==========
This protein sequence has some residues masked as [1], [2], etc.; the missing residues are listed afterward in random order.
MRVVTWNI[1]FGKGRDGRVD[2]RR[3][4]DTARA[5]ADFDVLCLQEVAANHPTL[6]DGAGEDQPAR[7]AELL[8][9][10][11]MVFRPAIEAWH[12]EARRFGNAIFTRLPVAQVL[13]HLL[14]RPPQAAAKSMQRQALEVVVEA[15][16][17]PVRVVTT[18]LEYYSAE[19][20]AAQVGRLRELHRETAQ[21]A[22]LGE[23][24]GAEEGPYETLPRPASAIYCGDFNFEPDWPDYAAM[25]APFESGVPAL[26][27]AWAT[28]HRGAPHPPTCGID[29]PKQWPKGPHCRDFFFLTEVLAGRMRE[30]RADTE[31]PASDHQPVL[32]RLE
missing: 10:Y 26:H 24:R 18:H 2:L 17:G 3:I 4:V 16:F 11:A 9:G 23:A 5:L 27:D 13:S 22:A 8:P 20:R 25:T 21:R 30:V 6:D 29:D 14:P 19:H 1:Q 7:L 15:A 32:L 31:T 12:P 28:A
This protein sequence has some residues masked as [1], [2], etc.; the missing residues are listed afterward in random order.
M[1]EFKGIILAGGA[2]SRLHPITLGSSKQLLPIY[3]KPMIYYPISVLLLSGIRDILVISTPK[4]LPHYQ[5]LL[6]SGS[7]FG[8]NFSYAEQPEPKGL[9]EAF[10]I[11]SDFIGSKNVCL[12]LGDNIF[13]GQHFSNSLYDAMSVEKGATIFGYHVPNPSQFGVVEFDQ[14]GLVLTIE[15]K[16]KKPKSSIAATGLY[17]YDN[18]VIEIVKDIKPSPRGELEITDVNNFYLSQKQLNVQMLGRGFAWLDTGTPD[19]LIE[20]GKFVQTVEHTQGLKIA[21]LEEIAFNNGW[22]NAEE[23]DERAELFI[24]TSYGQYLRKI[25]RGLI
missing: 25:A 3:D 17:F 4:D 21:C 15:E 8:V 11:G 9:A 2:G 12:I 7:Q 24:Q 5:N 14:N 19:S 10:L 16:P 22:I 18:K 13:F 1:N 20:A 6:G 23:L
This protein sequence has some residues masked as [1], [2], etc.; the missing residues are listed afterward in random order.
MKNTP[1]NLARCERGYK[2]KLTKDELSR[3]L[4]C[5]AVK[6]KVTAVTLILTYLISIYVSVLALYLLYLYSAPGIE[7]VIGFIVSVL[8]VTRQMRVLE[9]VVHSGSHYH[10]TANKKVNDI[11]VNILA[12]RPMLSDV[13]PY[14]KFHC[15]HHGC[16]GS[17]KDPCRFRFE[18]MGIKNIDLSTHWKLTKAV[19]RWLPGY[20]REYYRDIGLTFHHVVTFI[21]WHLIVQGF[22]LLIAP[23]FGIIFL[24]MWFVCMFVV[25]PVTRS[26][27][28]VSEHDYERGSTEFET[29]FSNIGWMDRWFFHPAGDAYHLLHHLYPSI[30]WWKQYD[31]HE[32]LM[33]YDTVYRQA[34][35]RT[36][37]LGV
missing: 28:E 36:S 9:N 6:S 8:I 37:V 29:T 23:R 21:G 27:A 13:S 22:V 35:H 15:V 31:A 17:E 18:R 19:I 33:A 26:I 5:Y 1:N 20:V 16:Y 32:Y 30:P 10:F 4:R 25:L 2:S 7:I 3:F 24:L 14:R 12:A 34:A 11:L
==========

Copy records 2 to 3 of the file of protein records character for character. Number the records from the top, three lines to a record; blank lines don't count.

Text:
This protein sequence has some residues masked as [1], [2], etc.; the missing residues are listed afterward in random order.
M[1]EFKGIILAGGA[2]SRLHPITLGSSKQLLPIY[3]KPMIYYPISVLLLSGIRDILVISTPK[4]LPHYQ[5]LL[6]SGS[7]FG[8]NFSYAEQPEPKGL[9]EAF[10]I[11]SDFIGSKNVCL[12]LGDNIF[13]GQHFSNSLYDAMSVEKGATIFGYHVPNPSQFGVVEFDQ[14]GLVLTIE[15]K[16]KKPKSSIAATGLY[17]YDN[18]VIEIVKDIKPSPRGELEITDVNNFYLSQKQLNVQMLGRGFAWLDTGTPD[19]LIE[20]GKFVQTVEHTQGLKIA[21]LEEIAFNNGW[22]NAEE[23]DERAELFI[24]TSYGQYLRKI[25]RGLI
missing: 25:A 3:D 17:F 4:D 21:C 15:E 8:V 11:G 9:A 2:G 12:I 7:Q 24:Q 5:N 14:N 19:S 10:L 16:P 22:I 18:K 13:F 1:N 20:A 6:G 23:L
This protein sequence has some residues masked as [1], [2], etc.; the missing residues are listed afterward in random order.
MKNTP[1]NLARCERGYK[2]KLTKDELSR[3]L[4]C[5]AVK[6]KVTAVTLILTYLISIYVSVLALYLLYLYSAPGIE[7]VIGFIVSVL[8]VTRQMRVLE[9]VVHSGSHYH[10]TANKKVNDI[11]VNILA[12]RPMLSDV[13]PY[14]KFHC[15]HHGC[16]GS[17]KDPCRFRFE[18]MGIKNIDLSTHWKLTKAV[19]RWLPGY[20]REYYRDIGLTFHHVVTFI[21]WHLIVQGF[22]LLIAP[23]FGIIFL[24]MWFVCMFVV[25]PVTRS[26][27][28]VSEHDYERGSTEFET[29]FSNIGWMDRWFFHPAGDAYHLLHHLYPSI[30]WWKQYD[31]HE[32]LM[33]YDTVYRQA[34][35]RT[36][37]LGV
missing: 28:E 36:S 9:N 6:S 8:I 37:V 29:T 23:R 21:G 27:A 13:S 22:V 35:H 15:V 31:A 17:E 18:R 19:I 33:A 26:I 5:Y 1:N 20:V 16:Y 32:Y 30:P 10:F 4:R 25:L 2:S 7:I 3:F 24:L 14:R 12:A 34:A 11:L